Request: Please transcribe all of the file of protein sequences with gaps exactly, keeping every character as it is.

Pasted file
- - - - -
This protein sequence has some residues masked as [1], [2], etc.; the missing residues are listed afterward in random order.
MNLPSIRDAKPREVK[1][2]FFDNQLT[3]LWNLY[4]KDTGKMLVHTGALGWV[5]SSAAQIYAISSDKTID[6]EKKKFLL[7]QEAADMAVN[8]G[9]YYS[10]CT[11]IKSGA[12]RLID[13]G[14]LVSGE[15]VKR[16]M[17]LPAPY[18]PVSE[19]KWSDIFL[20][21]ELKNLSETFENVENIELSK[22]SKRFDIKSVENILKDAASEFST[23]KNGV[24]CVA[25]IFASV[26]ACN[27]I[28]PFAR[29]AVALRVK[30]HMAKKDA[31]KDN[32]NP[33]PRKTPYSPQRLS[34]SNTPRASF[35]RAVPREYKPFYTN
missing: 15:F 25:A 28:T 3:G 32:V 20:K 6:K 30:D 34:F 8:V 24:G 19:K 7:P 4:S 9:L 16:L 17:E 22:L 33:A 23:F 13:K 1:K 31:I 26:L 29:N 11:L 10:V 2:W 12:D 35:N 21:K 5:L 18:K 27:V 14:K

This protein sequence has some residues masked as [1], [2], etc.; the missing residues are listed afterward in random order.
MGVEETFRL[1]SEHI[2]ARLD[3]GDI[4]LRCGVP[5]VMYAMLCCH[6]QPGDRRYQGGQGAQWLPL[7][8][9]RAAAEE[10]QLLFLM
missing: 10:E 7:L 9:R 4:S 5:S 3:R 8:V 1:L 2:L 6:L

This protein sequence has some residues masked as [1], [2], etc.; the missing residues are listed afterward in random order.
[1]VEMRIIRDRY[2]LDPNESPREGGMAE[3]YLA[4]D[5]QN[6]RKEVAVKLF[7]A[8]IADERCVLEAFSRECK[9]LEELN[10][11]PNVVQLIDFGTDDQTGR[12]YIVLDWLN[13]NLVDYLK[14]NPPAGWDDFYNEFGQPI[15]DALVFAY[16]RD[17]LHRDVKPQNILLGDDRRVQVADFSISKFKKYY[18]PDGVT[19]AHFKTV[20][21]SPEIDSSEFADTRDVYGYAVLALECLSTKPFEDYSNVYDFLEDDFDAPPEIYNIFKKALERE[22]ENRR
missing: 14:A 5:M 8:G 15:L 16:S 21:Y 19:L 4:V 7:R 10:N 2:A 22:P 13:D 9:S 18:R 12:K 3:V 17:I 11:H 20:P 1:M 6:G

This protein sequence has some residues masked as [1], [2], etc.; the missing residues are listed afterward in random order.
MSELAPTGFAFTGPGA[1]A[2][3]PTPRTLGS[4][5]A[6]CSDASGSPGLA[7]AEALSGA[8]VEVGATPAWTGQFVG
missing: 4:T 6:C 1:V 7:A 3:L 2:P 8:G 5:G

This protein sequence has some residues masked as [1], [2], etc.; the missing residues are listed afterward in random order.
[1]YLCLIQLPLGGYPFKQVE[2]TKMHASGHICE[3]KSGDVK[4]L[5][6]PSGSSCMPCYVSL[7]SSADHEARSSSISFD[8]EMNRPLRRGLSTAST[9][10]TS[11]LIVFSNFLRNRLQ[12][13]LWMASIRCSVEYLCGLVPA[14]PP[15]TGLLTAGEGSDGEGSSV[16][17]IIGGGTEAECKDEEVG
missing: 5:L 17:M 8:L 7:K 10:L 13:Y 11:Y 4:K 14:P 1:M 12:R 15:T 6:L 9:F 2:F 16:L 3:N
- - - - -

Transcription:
This protein sequence has some residues masked as [1], [2], etc.; the missing residues are listed afterward in random order.
MNLPSIRDAKPREVK[1][2]FFDNQLT[3]LWNLY[4]KDTGKMLVHTGALGWV[5]SSAAQIYAISSDKTID[6]EKKKFLL[7]QEAADMAVN[8]G[9]YYS[10]CT[11]IKSGA[12]RLID[13]G[14]LVSGE[15]VKR[16]M[17]LPAPY[18]PVSE[19]KWSDIFL[20][21]ELKNLSETFENVENIELSK[22]SKRFDIKSVENILKDAASEFST[23]KNGV[24]CVA[25]IFASV[26]ACN[27]I[28]PFAR[29]AVALRVK[30]HMAKKDA[31]KDN[32]NP[33]PRKTPYSPQRLS[34]SNTPRASF[35]RAVPREYKPFYTN
missing: 15:F 25:A 28:T 3:G 32:V 20:K 6:K 30:D 34:F 8:V 24:G 19:K 7:P 4:S 9:L 16:L 17:E 22:L 33:A 23:F 13:K 1:K 31:I 26:L 29:N 11:L 10:V 2:W 12:D 35:N 21:K 5:L 18:K 27:V 14:K

This protein sequence has some residues masked as [1], [2], etc.; the missing residues are listed afterward in random order.
MGVEETFRL[1]SEHI[2]ARLD[3]GDI[4]LRCGVP[5]VMYAMLCCH[6]QPGDRRYQGGQGAQWLPL[7][8][9]RAAAEE[10]QLLFLM
missing: 10:E 7:L 9:R 4:S 5:S 3:R 8:V 1:L 2:L 6:L

This protein sequence has some residues masked as [1], [2], etc.; the missing residues are listed afterward in random order.
[1]VEMRIIRDRY[2]LDPNESPREGGMAE[3]YLA[4]D[5]QN[6]RKEVAVKLF[7]A[8]IADERCVLEAFSRECK[9]LEELN[10][11]PNVVQLIDFGTDDQTGR[12]YIVLDWLN[13]NLVDYLK[14]NPPAGWDDFYNEFGQPI[15]DALVFAY[16]RD[17]LHRDVKPQNILLGDDRRVQVADFSISKFKKYY[18]PDGVT[19]AHFKTV[20][21]SPEIDSSEFADTRDVYGYAVLALECLSTKPFEDYSNVYDFLEDDFDAPPEIYNIFKKALERE[22]ENRR
missing: 14:A 5:M 8:G 15:L 16:S 21:Y 19:L 4:V 7:R 10:N 2:A 22:P 13:D 9:S 18:R 12:K 3:V 17:I 11:H 20:P 1:M 6:G

This protein sequence has some residues masked as [1], [2], etc.; the missing residues are listed afterward in random order.
MSELAPTGFAFTGPGA[1]A[2][3]PTPRTLGS[4][5]A[6]CSDASGSPGLA[7]AEALSGA[8]VEVGATPAWTGQFVG
missing: 4:T 6:C 1:V 7:A 3:L 2:P 8:G 5:G

This protein sequence has some residues masked as [1], [2], etc.; the missing residues are listed afterward in random order.
[1]YLCLIQLPLGGYPFKQVE[2]TKMHASGHICE[3]KSGDVK[4]L[5][6]PSGSSCMPCYVSL[7]SSADHEARSSSISFD[8]EMNRPLRRGLSTAST[9][10]TS[11]LIVFSNFLRNRLQ[12][13]LWMASIRCSVEYLCGLVPA[14]PP[15]TGLLTAGEGSDGEGSSV[16][17]IIGGGTEAECKDEEVG
missing: 5:L 17:M 8:L 7:K 10:L 13:Y 11:Y 4:K 14:P 1:M 12:R 15:T 6:L 9:F 2:F 16:L 3:N